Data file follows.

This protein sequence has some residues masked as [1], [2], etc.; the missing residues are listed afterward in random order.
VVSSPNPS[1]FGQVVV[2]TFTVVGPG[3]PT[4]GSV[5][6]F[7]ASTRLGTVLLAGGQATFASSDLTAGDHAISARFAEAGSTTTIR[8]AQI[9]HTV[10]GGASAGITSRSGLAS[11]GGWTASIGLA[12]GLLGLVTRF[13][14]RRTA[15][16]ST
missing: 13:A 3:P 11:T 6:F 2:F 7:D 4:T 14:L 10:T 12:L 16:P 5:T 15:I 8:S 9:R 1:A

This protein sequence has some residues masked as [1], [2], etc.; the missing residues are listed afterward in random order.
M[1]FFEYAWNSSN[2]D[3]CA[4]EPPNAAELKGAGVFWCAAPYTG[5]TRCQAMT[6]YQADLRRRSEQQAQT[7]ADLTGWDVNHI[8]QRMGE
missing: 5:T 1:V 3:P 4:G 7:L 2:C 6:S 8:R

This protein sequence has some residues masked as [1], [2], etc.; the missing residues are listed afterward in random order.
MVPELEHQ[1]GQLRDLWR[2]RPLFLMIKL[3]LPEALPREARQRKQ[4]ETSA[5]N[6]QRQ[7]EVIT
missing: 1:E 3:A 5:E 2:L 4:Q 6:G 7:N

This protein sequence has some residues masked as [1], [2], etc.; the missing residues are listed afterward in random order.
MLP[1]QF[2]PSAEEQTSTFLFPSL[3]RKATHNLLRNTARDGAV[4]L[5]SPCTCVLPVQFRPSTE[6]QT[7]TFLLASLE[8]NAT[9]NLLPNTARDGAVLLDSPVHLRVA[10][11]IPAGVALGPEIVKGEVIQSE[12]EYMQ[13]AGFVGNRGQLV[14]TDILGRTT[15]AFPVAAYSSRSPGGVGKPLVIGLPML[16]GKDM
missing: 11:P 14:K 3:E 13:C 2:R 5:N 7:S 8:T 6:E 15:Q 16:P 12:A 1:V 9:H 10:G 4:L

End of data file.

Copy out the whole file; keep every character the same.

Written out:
This protein sequence has some residues masked as [1], [2], etc.; the missing residues are listed afterward in random order.
VVSSPNPS[1]FGQVVV[2]TFTVVGPG[3]PT[4]GSV[5][6]F[7]ASTRLGTVLLAGGQATFASSDLTAGDHAISARFAEAGSTTTIR[8]AQI[9]HTV[10]GGASAGITSRSGLAS[11]GGWTASIGLA[12]GLLGLVTRF[13][14]RRTA[15][16]ST
missing: 13:A 3:P 11:T 6:F 2:F 7:D 4:T 14:L 10:T 12:L 16:P 5:T 15:I 8:S 9:R 1:A

This protein sequence has some residues masked as [1], [2], etc.; the missing residues are listed afterward in random order.
M[1]FFEYAWNSSN[2]D[3]CA[4]EPPNAAELKGAGVFWCAAPYTG[5]TRCQAMT[6]YQADLRRRSEQQAQT[7]ADLTGWDVNHI[8]QRMGE
missing: 5:T 1:V 3:P 4:G 7:L 2:C 6:S 8:R

This protein sequence has some residues masked as [1], [2], etc.; the missing residues are listed afterward in random order.
MVPELEHQ[1]GQLRDLWR[2]RPLFLMIKL[3]LPEALPREARQRKQ[4]ETSA[5]N[6]QRQ[7]EVIT
missing: 1:E 3:A 5:E 2:L 4:Q 6:G 7:N

This protein sequence has some residues masked as [1], [2], etc.; the missing residues are listed afterward in random order.
MLP[1]QF[2]PSAEEQTSTFLFPSL[3]RKATHNLLRNTARDGAV[4]L[5]SPCTCVLPVQFRPSTE[6]QT[7]TFLLASLE[8]NAT[9]NLLPNTARDGAVLLDSPVHLRVA[10][11]IPAGVALGPEIVKGEVIQSE[12]EYMQ[13]AGFVGNRGQLV[14]TDILGRTT[15]AFPVAAYSSRSPGGVGKPLVIGLPML[16]GKDM
missing: 11:P 14:K 3:E 13:C 2:R 5:N 7:S 8:T 6:E 15:Q 16:P 12:A 1:V 9:H 10:G 4:L